Tasting: Sam Adams Hallertau Imperial Pilsner

Posted on 01.10.08 5:30PM under IPA, Pilsner, Tasting

Sam Adams Hallertau Imperial PilsnerI have taken my own challenge again. I have developed an image of Sam Adams whereby I consider their beers to be OK, but boring and sort of aiming for the middle of the pack – nothing too offensive to anyone. This is, of course, not counting Utopias. Although I haven’t tasted it, it clearly isn’t for the middle of the pack, but it is also priced way out of range of average Joe, unlike Dogfish Head’s super-high alcohol beers. Hell, even Donald Trump might think twice about plunking down $170 for a bottle of beer. But I digress.

Another interesting beer Jim Koch and Co. have released is their Hallertau Imperial Pilsner, which they call “an intense hop experience”. This piqued my interest, and I was able to find a pack of it at Gordon’s in New London. Seems like it’s made with Hallertau hops, which I was afraid might be a bit over the top when used in abundance. They’re more meant for delicate finishing in my mind. But I could be wrong.

The first thing I couldn’t help but notice is how cloudy the beer is. I could easily tell it was pale and cloudy, even while it was in the brown bottle. I wasn’t entirely comfortable with that, and still the odd tannish-orange color and cloudiness make it look more like cider than beer. But the head was nice and not too big, not too small, fading slowly.

The smell was a wakeup call. It is an avalanche of hops – floral, slightly spicy, green, and herbal hops. Those noble hops sure know how to give off some good fumes. I feel like I’m smelling an actual piece of hops. This thing must have been dry hopped like no tomorrow. Doesn’t Boston Beer Company know there’s a global hop shortage? I, like most of you, started my journey into the deepest corners of beerland with big hoppy IPAs. There was no such thing as too much hops. In this context, the overwhelming aroma of these wonderful hops was almost too much on the nose. But not quite.

Taking a sip, I muttered, “wow” to myself, even though there was nobody else in the room or even the house to hear me. Intense hop experience is right! This thing is bitter as any IPA I ever had, and it is a nice clean bitterness for the most part. There’s a hint of grassy haylike flavor from the pure volume of hops in there, which increases as the beer warms, but never gets too unpleasant. The hops are accentuated by a distinct alcohol warmth to accompany the 8.8% ABV this bad boy is packing. The finish is long and bitter, like I’m nibbling on a little piece of hops.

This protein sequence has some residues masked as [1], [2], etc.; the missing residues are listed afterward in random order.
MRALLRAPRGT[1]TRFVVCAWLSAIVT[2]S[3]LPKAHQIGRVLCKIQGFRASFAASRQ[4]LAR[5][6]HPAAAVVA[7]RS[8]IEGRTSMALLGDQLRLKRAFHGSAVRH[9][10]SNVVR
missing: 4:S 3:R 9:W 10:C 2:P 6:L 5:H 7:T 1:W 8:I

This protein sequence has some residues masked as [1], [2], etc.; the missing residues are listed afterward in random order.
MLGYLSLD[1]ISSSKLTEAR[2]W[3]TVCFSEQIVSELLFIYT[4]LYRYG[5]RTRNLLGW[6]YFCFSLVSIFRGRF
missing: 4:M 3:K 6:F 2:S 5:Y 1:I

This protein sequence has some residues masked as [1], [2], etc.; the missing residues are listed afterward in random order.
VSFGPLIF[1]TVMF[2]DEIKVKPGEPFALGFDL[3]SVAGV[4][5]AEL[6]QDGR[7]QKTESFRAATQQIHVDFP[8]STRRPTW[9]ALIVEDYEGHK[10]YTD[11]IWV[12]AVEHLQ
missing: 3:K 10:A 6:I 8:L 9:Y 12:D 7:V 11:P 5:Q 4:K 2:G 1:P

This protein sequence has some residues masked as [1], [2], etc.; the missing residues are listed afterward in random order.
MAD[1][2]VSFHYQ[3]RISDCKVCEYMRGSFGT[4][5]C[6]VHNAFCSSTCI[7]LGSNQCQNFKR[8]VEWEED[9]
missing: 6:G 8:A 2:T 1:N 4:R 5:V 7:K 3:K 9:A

I’m starting to wonder if this is a rebuttal to DFH Golden Era (the other insanely hopped Imperial Pilsner I know of). As I sit here drinking it, hoping I can complete the post before the booze kicks in, I can’t help but be reminded of Victory’s Hop Wallop. Now it was a while ago that I last had that beer, but I recall it to be totally dominated by hops in a mouth-numbing way, just as this beer is. Regardless of the works of other brewers, this Hallertau Imperial Pilsner is extreme, that’s for sure.

This beer is pretty full with a dry bitter ending. It sticks a bit to the roof of my mouth, but is soft in the middle, thanks to the nice bubbles in there. The feeling is well-matched with the flavor. It is an intense and enjoyable experience to drink this beer. This beer will make you slow down and take notice of it. Just what I was hoping for based on the packaging. Truth in advertising is nice, isn’t it?

I already had dinner, but I am trying to figure out what the heck I could pair this beer with. All I can think of is some Mexican food with absurd heat. At Margaritas restaurant, I always love the Enchiladas Muchachas (I know muchacha means girl, but I still like it.) It has a ton of cheese and plenty of nice mexi-style flavors. You can get a side of what they call “Habañero Fuego” which is simply crushed up habañero peppers. I always do this, and sometimes I can eat most of it. I think that the highly bitter and hot flavor of the fuego, balanced with the fatty grease of the cheese and the base of the tortilla and chicken would all work great with this beer. The hops would match the hot pepper, and the bitterness would clean away the cheese, while the chicken and tortilla would help to mellow out the beer finish a bit.

Bottom line: love hops? You’ll love this beer.

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